Wednesday, April 6, 2016

Costco Can't Keep Up With Its Demand For Organic Food - This is What They Are Doing

Photo credit:  Wikimedia.org

Some good news today?


Costco's CEO Craig Jelinek announced at their annual shareholder meeting that not only are organic food sales doing great at the warehouse giant, but, in fact, the retailer cannot meet the demand they have and is falling short constantly.

What are they doing about this?

Well, in what I believe is a novelty move, Costco is going to start working with organic farmers to help them buy land and equipment to grow organics (Whole Foods lends money to farmers but mostly for new equipment and infrastructure)  



The idea? Simple: ensure they can get a larger supply of organic foods to meet their soaring demand that they have been unable to meet. At the moment, they have only partnered with one company and offered them a loan to expand, but are planning to help other existing organic farms expand too through loans and cooperation contracts.

Among other initiatives the giant has undertaken to ensure organic quality and quantity in their stores, is their purchase of cattle and move to contract owners of organic fields in Nebraska to raise the livestock to help meet Costco's organic ground beef needs.

Bringing lower cost organics to its customers is huge business for Costco, in fact it has become the number one supplier of organic food in the US!

It is also beneficial to the general public since, according to RealFoodRealDeals.com, organic foods sold in Costco are much less expansive than those sold at other retailers like Whole Foods, Trader Joes and Stop and Shop.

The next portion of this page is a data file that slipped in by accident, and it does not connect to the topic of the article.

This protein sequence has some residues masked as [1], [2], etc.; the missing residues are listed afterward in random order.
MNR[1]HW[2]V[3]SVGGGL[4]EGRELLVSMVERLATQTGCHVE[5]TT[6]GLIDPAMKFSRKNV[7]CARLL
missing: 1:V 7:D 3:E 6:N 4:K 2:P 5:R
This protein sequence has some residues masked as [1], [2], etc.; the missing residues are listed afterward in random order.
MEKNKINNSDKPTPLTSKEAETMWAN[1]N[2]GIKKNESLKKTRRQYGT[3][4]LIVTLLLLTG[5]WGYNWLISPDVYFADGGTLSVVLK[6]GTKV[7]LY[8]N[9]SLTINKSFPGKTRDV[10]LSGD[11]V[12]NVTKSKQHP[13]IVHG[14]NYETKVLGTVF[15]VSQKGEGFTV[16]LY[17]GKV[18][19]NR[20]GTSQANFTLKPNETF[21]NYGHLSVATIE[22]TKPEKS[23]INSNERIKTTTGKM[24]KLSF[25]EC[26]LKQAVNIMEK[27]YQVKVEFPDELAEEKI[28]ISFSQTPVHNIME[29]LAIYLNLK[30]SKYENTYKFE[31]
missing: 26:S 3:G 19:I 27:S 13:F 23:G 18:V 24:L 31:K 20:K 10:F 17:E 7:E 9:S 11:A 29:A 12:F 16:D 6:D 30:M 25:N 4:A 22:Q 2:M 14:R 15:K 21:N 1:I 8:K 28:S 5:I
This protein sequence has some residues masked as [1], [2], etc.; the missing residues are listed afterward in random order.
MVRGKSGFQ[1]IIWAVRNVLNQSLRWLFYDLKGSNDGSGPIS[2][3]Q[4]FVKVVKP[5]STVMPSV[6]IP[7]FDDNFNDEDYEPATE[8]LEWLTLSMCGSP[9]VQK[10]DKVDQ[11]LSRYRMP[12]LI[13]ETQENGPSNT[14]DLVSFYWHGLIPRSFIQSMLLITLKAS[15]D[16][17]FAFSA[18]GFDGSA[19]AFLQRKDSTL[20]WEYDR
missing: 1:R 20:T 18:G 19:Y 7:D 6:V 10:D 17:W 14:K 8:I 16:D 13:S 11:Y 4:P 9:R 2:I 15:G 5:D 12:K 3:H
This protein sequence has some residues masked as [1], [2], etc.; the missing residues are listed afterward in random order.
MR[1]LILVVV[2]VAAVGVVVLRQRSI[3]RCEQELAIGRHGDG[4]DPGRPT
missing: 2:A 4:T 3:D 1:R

The problem of demand for organic food is actually not only a Costco problem, its an industry wide problem. According to the Seattle Times " While organic-food sales reached nearly 5 percent of total food sales last year, organic farmland makes up only about 1 percent of U.S. farm acreage." The reason? Land free and clear of pesticides and ready for organic farming is scarce and quite expensive (land used in conventional farming takes 3 years to 'detox' and be available for organic farming).  This is why Costco loaning money to farmers to buy organic ready land can help.

In any case, all of this seems like really good news to consumers who buy organic foods since, hopefully, as supply and demand increases, prices could potentially decrease. Not to mention, organic food becomes more easily available, affordable and friendly to the average consumer who might not have a whole lot of organic selling outlets nearby.

Maybe its time to get myself a Costco membership!

1 comment :

  1. Organic, pasture-raised, cage free...and we'll be at your door!

    ReplyDelete